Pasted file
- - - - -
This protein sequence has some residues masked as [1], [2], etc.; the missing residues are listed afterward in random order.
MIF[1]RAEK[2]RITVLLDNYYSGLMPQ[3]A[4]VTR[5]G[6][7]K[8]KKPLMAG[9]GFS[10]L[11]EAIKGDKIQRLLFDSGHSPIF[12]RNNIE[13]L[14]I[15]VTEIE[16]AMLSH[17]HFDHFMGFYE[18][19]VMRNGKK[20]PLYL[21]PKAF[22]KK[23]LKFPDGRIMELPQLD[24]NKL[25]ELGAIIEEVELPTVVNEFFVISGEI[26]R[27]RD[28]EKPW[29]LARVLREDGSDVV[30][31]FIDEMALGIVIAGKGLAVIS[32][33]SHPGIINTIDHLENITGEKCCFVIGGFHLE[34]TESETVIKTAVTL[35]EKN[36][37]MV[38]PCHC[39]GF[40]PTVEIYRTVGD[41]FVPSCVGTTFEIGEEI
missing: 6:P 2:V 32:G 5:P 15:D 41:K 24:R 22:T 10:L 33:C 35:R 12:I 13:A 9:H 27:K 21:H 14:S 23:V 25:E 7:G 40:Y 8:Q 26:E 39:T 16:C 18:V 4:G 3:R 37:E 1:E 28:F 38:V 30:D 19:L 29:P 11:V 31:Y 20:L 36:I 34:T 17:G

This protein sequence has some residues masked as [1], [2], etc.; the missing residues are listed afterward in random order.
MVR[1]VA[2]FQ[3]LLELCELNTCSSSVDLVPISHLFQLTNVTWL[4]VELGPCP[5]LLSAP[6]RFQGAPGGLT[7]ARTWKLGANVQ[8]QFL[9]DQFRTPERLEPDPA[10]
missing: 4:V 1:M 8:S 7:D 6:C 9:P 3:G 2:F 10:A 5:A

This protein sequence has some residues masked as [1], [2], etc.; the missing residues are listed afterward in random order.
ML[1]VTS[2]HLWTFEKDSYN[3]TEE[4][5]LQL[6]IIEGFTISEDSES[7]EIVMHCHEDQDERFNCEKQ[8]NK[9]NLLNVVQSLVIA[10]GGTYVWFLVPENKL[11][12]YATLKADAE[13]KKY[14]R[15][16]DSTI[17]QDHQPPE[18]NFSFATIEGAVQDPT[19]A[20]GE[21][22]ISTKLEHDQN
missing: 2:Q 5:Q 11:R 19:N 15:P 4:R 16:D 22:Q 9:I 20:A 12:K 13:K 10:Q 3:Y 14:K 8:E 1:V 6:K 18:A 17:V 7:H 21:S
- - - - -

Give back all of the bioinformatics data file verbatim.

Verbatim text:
This protein sequence has some residues masked as [1], [2], etc.; the missing residues are listed afterward in random order.
MIF[1]RAEK[2]RITVLLDNYYSGLMPQ[3]A[4]VTR[5]G[6][7]K[8]KKPLMAG[9]GFS[10]L[11]EAIKGDKIQRLLFDSGHSPIF[12]RNNIE[13]L[14]I[15]VTEIE[16]AMLSH[17]HFDHFMGFYE[18][19]VMRNGKK[20]PLYL[21]PKAF[22]KK[23]LKFPDGRIMELPQLD[24]NKL[25]ELGAIIEEVELPTVVNEFFVISGEI[26]R[27]RD[28]EKPW[29]LARVLREDGSDVV[30][31]FIDEMALGIVIAGKGLAVIS[32][33]SHPGIINTIDHLENITGEKCCFVIGGFHLE[34]TESETVIKTAVTL[35]EKN[36][37]MV[38]PCHC[39]GF[40]PTVEIYRTVGD[41]FVPSCVGTTFEIGEEI
missing: 6:P 2:V 32:G 5:P 15:D 41:K 24:R 22:T 10:L 33:C 35:R 12:I 13:A 9:H 27:K 21:H 14:S 23:V 25:E 7:G 40:Y 8:Q 26:E 39:T 16:C 18:V 4:G 3:R 37:E 1:E 28:F 38:V 30:D 19:L 29:P 11:V 31:Y 20:L 36:I 34:T 17:G

This protein sequence has some residues masked as [1], [2], etc.; the missing residues are listed afterward in random order.
MVR[1]VA[2]FQ[3]LLELCELNTCSSSVDLVPISHLFQLTNVTWL[4]VELGPCP[5]LLSAP[6]RFQGAPGGLT[7]ARTWKLGANVQ[8]QFL[9]DQFRTPERLEPDPA[10]
missing: 4:V 1:M 8:S 7:D 6:C 9:P 3:G 2:F 10:A 5:A

This protein sequence has some residues masked as [1], [2], etc.; the missing residues are listed afterward in random order.
ML[1]VTS[2]HLWTFEKDSYN[3]TEE[4][5]LQL[6]IIEGFTISEDSES[7]EIVMHCHEDQDERFNCEKQ[8]NK[9]NLLNVVQSLVIA[10]GGTYVWFLVPENKL[11][12]YATLKADAE[13]KKY[14]R[15][16]DSTI[17]QDHQPPE[18]NFSFATIEGAVQDPT[19]A[20]GE[21][22]ISTKLEHDQN
missing: 2:Q 5:Q 11:R 19:N 15:P 4:R 16:D 22:Q 9:I 20:A 12:K 13:K 10:Q 3:Y 14:K 8:E 1:V 6:K 18:A 17:V 7:H 21:S